The monthly S&P500 Emini futures candlestick chart has not had a pullback in 14 months. This has...
Shift Trading Odds in Your Favor
09/14/2011 6:00 am EST
All markets are driven by supply and demand, and by using certain “odds enhancers” to confirm price action, traders and investors are better able to define major trends and turning points in the markets.
The key to low-risk, consistent profits in trading and investing is knowing where the next turn and move in a market is going to be before it happens. Those who can do this with a very high degree of accuracy own a skill set that allows them to attain low-risk profits in any market and any time frame.
So, how can we predict where the next big move in a market is going to begin?
The answer is not that difficult if you use simple logic. Every turn in a market happens because of a supply and demand imbalance at a specific price level. The greater the imbalance, the stronger the turn in price.
So, to find the next big turn in price and market move, we must figure out where the greatest supply and demand imbalances are in the market. If you agree with this, then there is one question left: What does the picture of a supply and demand imbalance look like on a price chart?
You see, this is where most people stumble. They don’t go down the simple logic path we just went through. Instead, they buy a trading book that teaches them conventional technical analysis, which is a very flawed school of thought.
Or, they dive into the world of conventional fundamental analysis, which has you buying when the news is good (at a high price) and selling when the news is bad (at a low price), which is a recipe for disaster for you, but a gift for those on the other side of your trades and investments.
Let’s get back to a proven path to profits, which is the simple logic behind how you make money buying and selling anything that is buying low (at demand or wholesale) and selling high (at supply or retail).
To find these low-risk turning points at price levels where supply and demand are out of balance, we must know precisely what the picture of an imbalance looks like on a chart. I have written about this many times before in prior articles, but after writing about this for years, I still receive one common question: "I understand why you chose the supply or demand level in your chart, but why did you ignore the others?"
Knowing the difference between a real demand or supply level and one that is not is the most important part of the trading puzzle. At Online Trading Academy, we have a simple, yet very specific set of criteria that helps us identify a quality demand or supply level versus one that is not. We call this set of criteria "odds enhancers."
I typically go over two of them on a regular basis in the articles I write. In our Professional Trader class, we go over four "odds enhancers," and in the Extended Learning Track (XLT) class, we go over the remaining four, which completes the list. These odds enhancers have one purpose: To train your eye to identify a key demand or supply level (market turning point) and tell the difference between a key level and one that is not a level at all.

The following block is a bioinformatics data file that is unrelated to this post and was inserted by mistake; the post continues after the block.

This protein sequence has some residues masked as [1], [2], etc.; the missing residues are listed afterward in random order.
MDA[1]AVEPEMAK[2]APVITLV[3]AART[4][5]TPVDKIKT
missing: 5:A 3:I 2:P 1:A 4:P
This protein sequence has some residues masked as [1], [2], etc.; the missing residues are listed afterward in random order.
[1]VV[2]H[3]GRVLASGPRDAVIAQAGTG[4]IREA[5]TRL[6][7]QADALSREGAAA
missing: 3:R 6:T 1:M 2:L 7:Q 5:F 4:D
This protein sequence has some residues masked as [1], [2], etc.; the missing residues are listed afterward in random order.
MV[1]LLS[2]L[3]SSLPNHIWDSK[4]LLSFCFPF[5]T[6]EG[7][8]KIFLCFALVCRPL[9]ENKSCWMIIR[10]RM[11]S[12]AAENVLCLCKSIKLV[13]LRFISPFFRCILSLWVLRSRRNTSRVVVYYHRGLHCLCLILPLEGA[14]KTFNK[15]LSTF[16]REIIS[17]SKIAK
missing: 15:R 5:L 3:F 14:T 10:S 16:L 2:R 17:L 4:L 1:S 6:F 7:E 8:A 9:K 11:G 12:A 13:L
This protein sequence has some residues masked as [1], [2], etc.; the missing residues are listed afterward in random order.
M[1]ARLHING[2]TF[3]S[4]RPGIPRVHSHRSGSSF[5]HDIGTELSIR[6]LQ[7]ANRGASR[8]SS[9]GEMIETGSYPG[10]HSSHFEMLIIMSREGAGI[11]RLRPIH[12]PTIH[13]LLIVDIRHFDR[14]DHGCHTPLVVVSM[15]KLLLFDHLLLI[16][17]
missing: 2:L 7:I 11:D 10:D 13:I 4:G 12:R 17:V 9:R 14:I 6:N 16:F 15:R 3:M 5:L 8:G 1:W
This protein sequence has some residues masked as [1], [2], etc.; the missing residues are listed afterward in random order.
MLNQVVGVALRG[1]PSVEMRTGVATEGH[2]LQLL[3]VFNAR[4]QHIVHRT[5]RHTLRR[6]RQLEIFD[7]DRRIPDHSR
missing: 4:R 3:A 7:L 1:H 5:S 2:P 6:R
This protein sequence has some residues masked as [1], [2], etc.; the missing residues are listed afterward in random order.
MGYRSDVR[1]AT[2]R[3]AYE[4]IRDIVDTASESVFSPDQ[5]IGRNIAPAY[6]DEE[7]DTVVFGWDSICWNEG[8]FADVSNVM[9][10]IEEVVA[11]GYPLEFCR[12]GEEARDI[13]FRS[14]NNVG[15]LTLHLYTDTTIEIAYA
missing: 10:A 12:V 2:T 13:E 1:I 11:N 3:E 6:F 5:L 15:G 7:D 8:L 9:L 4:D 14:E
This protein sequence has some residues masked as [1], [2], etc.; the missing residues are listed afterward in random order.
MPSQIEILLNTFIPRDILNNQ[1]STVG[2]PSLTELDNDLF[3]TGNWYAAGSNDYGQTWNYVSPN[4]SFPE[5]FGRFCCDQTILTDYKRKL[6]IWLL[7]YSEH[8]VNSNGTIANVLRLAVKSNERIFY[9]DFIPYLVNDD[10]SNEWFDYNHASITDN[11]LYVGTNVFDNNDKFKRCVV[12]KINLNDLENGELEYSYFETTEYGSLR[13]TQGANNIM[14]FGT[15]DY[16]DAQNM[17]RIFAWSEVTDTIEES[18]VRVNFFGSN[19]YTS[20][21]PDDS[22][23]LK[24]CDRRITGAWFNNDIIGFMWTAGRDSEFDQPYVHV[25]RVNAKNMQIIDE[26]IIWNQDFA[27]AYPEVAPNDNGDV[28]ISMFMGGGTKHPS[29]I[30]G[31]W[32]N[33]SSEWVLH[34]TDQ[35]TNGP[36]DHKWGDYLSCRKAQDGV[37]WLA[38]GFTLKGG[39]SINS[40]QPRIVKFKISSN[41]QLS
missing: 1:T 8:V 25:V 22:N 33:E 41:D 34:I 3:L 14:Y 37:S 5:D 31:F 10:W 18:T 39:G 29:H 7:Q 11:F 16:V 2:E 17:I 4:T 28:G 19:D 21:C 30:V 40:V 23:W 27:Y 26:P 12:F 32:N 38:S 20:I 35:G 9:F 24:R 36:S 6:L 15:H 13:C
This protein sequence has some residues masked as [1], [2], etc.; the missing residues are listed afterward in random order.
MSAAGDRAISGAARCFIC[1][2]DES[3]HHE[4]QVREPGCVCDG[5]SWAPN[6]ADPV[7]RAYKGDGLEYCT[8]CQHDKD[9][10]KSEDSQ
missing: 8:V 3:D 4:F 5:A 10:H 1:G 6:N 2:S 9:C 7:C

NEXT: Learn from a Real Recent Trade Example|pagebreak|
Let’s take a look at an XLT trade from last week that illustrates what I am talking about. The chart below is a five minute chart of the S&P 500.
In the early morning, price began to decline. When I looked to the left, I saw what would appear to many people to be many demand levels on top of each other (circled areas on chart). Many people would look at those circled areas and call them demand (support) levels and likely buy when price revisited them on the decline.
This depends on your definition of demand (support). To us, those are not demand levels; they don’t meet the criteria for a quality demand level based on our odds enhancers. Therefore, I would not even call them demand.
However, the level at the bottom had enough odds enhancers to qualify it as strong demand. (Which odds enhancers and why are beyond the scope of this article, and when I go too deep into odds enhancers in articles, XLT members send angry e-mails because they feel I may be giving away their edge, and so I certainly understand and respect that.)
If you can clearly see the difference between the demand level at which I bought versus the other areas I have circled, you’re doing very well and have an edge needed to succeed in this ever-competitive game of trading.
If you don’t, be careful putting your hard-earned money at risk in the markets. Below are some odds enhancers to consider that helped qualify the demand level in the chart for your review and benefit.
Some Odds Enhancers:
- How did price leave the level?
- Time at the level
- Levels on top of level
Remember, every turn and every strong move in a market happens and originates at a price level where demand and supply are out of balance. We must start with that premise and then clearly understand what that picture looks like on a price chart.
Knowing how to identify a quality turning point (demand or supply level) is just as important as knowing what is not quality. This is where many people get confused. They can spot the good ones but don’t know which to ignore, and that’s a problem solved by these odds enhancers. They are a simple, deeper dive into the real supply and demand equation at a given price level.
By Sam Seiden, instructor, Online Trading Academy
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